Suffering, the Unconscious and the Application of Dignity: What is the Science, What are the Ethics?
Here is an extract of a current news item from Associated Press which raises important scientific and ethical issues: Can a patient who is seemingly unconscious in a permanent vegetative state suffer? To whom is dignity applied if a patient is kept alive against their wishes, the patient or others?
ROME— Pope Benedict XVI on Saturday [February 7 2009] affirmed the need to protect life even while suffering, making a last-minute intervention as Italy grapples with a fiercely debated right-to-die case.
Eluana Englaro, 38, has been in a vegetative state for 17 years after a car crash. On Friday, after a decade-long court battle, her nutrition began to be reduced in preparation for removing her feeding tubes, which her father has said was her wish.
Benedict didn't refer by name to Englaro in his message Saturday for the annual World Day of the Sick. But the pope said he wanted to reaffirm with vigor "the absolute and supreme dignity of every human being" even when "weak and shrouded in the mystery of suffering."
This case, is now involving the political system of Italy with the Premier and his party attempting, against the opinion of the Italian President and the decision of the Italian courts to create a law to prevent the doctors from removing the feeding tubes. Shades of Terri Schiavo in the United States!
The issue can also involve the question of “what does the word ‘suffering’ really mean?" And in the case of a patient in persistent vegetative state with a family, who is actually suffering, the patient or the family or both? And if tube feedings are continued in the patient so that the patient can continue to be alive for whom is the “dignity” of further feeding being attended to, the patient or really the family?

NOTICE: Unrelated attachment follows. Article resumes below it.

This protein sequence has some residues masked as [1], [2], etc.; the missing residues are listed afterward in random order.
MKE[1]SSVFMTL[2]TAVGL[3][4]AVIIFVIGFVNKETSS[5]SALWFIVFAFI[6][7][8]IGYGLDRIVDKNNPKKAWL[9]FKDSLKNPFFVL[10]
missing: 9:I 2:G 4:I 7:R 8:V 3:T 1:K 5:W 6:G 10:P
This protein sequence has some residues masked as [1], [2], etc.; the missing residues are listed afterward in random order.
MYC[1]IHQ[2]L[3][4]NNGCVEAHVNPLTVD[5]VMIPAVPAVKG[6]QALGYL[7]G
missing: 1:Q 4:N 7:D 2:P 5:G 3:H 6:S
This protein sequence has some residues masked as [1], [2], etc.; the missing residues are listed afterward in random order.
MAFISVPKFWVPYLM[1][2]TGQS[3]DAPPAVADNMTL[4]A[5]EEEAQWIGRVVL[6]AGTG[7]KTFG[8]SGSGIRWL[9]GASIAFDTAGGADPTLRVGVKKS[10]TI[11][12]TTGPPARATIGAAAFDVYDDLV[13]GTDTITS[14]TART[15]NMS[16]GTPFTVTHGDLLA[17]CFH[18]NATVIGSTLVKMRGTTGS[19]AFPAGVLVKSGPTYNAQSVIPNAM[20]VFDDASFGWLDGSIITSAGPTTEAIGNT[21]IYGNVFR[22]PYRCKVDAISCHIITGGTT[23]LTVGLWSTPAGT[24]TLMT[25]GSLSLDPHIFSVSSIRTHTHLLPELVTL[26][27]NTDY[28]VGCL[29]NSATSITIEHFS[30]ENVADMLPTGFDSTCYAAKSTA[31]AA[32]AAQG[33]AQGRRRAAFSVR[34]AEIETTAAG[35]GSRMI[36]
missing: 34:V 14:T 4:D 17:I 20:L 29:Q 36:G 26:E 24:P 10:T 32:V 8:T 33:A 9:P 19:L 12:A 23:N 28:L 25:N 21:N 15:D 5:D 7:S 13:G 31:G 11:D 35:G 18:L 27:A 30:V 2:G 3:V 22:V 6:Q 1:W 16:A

With regard to the definition and use of the word ‘suffering’ and its associated or independent word ‘pain’, there is a very good description in Wikipedia starting with “Suffering, or pain is an individual's basic affective experience of unpleasantness and aversion associated with harm or threat of harm. Suffering may be qualified as physical, or mental. It may come in all degrees of intensity, from mild to intolerable. Factors of duration and frequency of occurrence usually compound that of intensity. In addition to such factors, people's attitudes toward suffering may take into account how much it is, in their opinion, avoidable or unavoidable, useful or useless, deserved or undeserved. All sentient beings suffer during their lives, in diverse manners, and often dramatically.”
There already has been research into suggestions of the nature of the awareness which might be present in a patient who is in a permanent vegetative state. A brief article which describes and references some of the research can be found in the September 2008 issue of the American Journal of Bioethics/AJOB Neuroscience “Suffering and the Unconscious—The Harder Problem” by James D. Duffy (page 29). There is evidence that these patients may be aware in a momentary sense of a “pain” or some sensation, however they may not actually correlate it with memories such that the stimulus actually produces “suffering”. Much more research with the current modern tools of neuroscience is necessary.
All persons, whether alive or dead deserve dignity. All patients whether conscious or unconscious deserve dignity. But the question is how is the dignity expressed. In the case of Eluana Englaro or as in the case of Terri Schiavo is the dignity expressed by continuing a life prolonging treatment that went against the patient's previous known wishes or is it actually to preserve the dignity of a family, if present or a Pope, President, Premier or the assumed dignity of society? What is your answer? ..Maurice.
Graphic: Classic art from The Lion and Cardinal web site.